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Jio, Airtel, Vodafone-Idea want tech firms to pay network costs

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Major telecom companies in India like Jio, Airtel and Vodafone-Idea have made a recommendation to the Telecom Regulatory Authority of India (TRAI) that internet companies should contribute to the costs of operating telecom networks, reigniting the debate on net neutrality in the country.

These recommendations came as a response to TRAI’s consultation paper.

Jio, India’s largest telecom operator with over 450 million subscribers and a 55% share of the nation’s total data traffic, contends that requiring internet companies to compensate for network usage will ensure fair competition, reported TechCrunch.

“We suggest that TRAI [India’s telecom regulator] should recommend for OTT providers contributing to the network development and building a backbone for the country. In this effort, the Other OTT service providers should also be required to pay their fair share,” said Reliance.

Airtel, another major player in the Indian telecom sector, supports this proposal and adds that only the largest internet users should bear network usage costs, allowing smaller startups to thrive unhindered.

However, these recommendations have ignited a contentious debate about net neutrality. Critics like Nikhil Pahwa argue that this move could undermine the principles of net neutrality, which seek to maintain an open and unrestricted internet environment. Pahwa, known for raising awareness about potential net neutrality violations in the past, warns against such a compromise.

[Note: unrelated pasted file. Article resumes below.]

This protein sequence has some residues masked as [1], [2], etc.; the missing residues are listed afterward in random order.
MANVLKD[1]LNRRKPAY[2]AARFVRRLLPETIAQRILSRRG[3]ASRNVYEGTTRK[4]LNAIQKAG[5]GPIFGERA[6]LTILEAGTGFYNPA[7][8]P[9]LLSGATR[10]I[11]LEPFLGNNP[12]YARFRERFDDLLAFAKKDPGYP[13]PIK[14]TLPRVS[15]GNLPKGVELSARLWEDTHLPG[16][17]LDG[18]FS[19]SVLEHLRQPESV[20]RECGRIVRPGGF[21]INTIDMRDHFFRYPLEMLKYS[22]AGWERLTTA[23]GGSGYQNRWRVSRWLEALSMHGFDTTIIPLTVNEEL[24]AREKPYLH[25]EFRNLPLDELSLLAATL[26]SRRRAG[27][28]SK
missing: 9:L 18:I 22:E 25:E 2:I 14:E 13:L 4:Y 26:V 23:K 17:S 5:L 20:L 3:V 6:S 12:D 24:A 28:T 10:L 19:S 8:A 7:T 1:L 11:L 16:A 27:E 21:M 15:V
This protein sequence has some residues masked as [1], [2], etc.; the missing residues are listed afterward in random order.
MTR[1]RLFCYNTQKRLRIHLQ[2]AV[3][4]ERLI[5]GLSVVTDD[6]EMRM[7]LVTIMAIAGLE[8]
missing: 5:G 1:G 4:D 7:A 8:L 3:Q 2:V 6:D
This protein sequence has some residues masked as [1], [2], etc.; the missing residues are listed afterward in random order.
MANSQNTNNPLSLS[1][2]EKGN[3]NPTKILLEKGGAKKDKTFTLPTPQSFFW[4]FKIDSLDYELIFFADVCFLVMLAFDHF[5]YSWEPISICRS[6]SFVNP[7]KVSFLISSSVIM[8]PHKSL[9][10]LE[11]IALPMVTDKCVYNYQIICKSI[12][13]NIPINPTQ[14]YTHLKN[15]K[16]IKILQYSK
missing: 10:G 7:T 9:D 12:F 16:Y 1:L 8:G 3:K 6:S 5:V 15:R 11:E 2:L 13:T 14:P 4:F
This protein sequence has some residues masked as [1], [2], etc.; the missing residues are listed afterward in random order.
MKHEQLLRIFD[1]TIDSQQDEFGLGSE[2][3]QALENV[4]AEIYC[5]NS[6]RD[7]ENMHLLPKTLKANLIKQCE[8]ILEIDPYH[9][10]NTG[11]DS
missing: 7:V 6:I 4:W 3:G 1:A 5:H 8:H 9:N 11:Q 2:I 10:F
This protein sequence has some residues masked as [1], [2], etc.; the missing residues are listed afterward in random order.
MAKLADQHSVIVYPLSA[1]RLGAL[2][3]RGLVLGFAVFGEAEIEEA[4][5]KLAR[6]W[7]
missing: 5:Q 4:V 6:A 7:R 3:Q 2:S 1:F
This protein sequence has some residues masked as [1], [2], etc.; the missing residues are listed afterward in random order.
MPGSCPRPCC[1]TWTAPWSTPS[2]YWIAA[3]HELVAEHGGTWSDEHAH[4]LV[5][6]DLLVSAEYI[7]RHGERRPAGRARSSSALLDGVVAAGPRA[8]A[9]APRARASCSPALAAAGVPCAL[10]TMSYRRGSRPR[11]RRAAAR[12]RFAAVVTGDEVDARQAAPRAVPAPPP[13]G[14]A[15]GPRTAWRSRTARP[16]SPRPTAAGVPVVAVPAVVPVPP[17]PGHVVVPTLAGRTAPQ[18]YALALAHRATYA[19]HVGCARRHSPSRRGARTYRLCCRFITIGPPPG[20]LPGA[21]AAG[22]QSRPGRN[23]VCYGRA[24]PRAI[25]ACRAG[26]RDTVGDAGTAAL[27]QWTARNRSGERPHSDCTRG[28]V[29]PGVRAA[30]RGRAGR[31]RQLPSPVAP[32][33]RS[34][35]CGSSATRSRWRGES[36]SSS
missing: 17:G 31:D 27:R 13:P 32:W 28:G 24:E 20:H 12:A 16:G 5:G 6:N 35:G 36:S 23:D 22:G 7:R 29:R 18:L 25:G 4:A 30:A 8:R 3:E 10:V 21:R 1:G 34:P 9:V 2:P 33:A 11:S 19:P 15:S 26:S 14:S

Many tech companies, represented by the Asia Internet Coalition, assert that their services have contributed significantly to telecom operators’ revenues and that shifting network costs onto them could stifle innovation and potentially burden consumers. This group includes industry giants like Apple, Amazon, Microsoft, Google, Meta, Netflix, and Spotify.

Although India is the second-largest wireless market in the world, the average revenue per user is still poor.

In response to these concerns, the telecom companies in India claim that their recommendations do not violate net neutrality principles. They argue that the exponential growth in network traffic, especially with the rollout of 5G and eventual 6G technology, necessitates a collaborative framework where tech companies share the financial burden.

The relationship between telecom operators and tech giants is multifaceted in India, with the former serving as distributing partners for the latter. Companies like Netflix, Microsoft, Google and Meta have significantly invested in Indian telecom operators, especially Jio, further complicating the debate.

India, one of the world’s largest wireless markets, is still struggling with low average revenue per user of a mere $2 per month. Telecom operators paid $19 billion for 5G airwaves last year, hoping that TRAI would intervene to boost their margins.

While India grapples with the issue, similar pushes for internet companies to contribute to network costs are seen in South Korea and Europe. The outcome of this debate will have implications for the global digital landscape and the future of net neutrality.

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Kumar Hemant

Deputy Editor at Candid.Technology. Hemant writes at the intersection of tech and culture and has a keen interest in science, social issues and international relations. You can contact him here: [email protected]

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